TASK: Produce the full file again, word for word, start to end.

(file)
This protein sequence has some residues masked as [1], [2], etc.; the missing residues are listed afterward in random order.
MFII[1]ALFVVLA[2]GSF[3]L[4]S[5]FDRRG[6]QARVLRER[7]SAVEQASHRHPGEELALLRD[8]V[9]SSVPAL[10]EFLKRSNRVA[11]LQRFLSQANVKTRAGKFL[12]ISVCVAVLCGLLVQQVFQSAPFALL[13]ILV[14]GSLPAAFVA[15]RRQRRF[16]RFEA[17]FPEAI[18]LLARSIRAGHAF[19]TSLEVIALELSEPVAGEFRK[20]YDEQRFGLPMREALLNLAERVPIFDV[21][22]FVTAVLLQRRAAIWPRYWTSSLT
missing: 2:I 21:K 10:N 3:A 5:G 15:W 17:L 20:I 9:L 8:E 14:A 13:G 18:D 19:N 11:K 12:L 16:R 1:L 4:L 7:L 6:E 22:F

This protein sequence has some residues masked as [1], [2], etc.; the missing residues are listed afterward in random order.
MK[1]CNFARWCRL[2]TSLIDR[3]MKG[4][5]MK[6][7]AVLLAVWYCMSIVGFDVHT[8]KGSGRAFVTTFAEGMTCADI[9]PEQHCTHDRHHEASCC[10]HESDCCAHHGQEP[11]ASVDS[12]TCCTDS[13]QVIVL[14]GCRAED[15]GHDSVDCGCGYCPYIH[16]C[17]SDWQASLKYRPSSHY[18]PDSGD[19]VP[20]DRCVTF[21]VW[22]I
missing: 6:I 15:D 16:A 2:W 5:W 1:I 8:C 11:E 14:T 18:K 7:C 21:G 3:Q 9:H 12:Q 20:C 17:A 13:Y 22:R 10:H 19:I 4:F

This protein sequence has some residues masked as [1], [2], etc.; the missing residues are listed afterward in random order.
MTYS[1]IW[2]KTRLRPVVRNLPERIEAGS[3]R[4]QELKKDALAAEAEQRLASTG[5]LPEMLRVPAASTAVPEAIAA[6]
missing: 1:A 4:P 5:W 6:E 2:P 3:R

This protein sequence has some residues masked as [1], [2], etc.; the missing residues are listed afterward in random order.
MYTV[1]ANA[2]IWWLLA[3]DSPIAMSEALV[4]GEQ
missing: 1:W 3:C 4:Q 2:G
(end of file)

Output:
This protein sequence has some residues masked as [1], [2], etc.; the missing residues are listed afterward in random order.
MFII[1]ALFVVLA[2]GSF[3]L[4]S[5]FDRRG[6]QARVLRER[7]SAVEQASHRHPGEELALLRD[8]V[9]SSVPAL[10]EFLKRSNRVA[11]LQRFLSQANVKTRAGKFL[12]ISVCVAVLCGLLVQQVFQSAPFALL[13]ILV[14]GSLPAAFVA[15]RRQRRF[16]RFEA[17]FPEAI[18]LLARSIRAGHAF[19]TSLEVIALELSEPVAGEFRK[20]YDEQRFGLPMREALLNLAERVPIFDV[21][22]FVTAVLLQRRAAIWPRYWTSSLT
missing: 2:I 21:K 10:N 3:A 5:G 15:W 17:L 20:I 9:L 8:E 14:A 13:G 18:D 19:N 11:K 12:L 16:R 1:L 4:L 7:L 6:E 22:F

This protein sequence has some residues masked as [1], [2], etc.; the missing residues are listed afterward in random order.
MK[1]CNFARWCRL[2]TSLIDR[3]MKG[4][5]MK[6][7]AVLLAVWYCMSIVGFDVHT[8]KGSGRAFVTTFAEGMTCADI[9]PEQHCTHDRHHEASCC[10]HESDCCAHHGQEP[11]ASVDS[12]TCCTDS[13]QVIVL[14]GCRAED[15]GHDSVDCGCGYCPYIH[16]C[17]SDWQASLKYRPSSHY[18]PDSGD[19]VP[20]DRCVTF[21]VW[22]I
missing: 6:I 15:D 16:A 2:W 5:W 1:I 8:C 11:E 14:T 18:K 7:C 21:G 3:Q 9:H 12:Q 20:C 17:A 13:Y 22:R 10:H 19:I 4:F

This protein sequence has some residues masked as [1], [2], etc.; the missing residues are listed afterward in random order.
MTYS[1]IW[2]KTRLRPVVRNLPERIEAGS[3]R[4]QELKKDALAAEAEQRLASTG[5]LPEMLRVPAASTAVPEAIAA[6]
missing: 1:A 4:P 5:W 6:E 2:P 3:R

This protein sequence has some residues masked as [1], [2], etc.; the missing residues are listed afterward in random order.
MYTV[1]ANA[2]IWWLLA[3]DSPIAMSEALV[4]GEQ
missing: 1:W 3:C 4:Q 2:G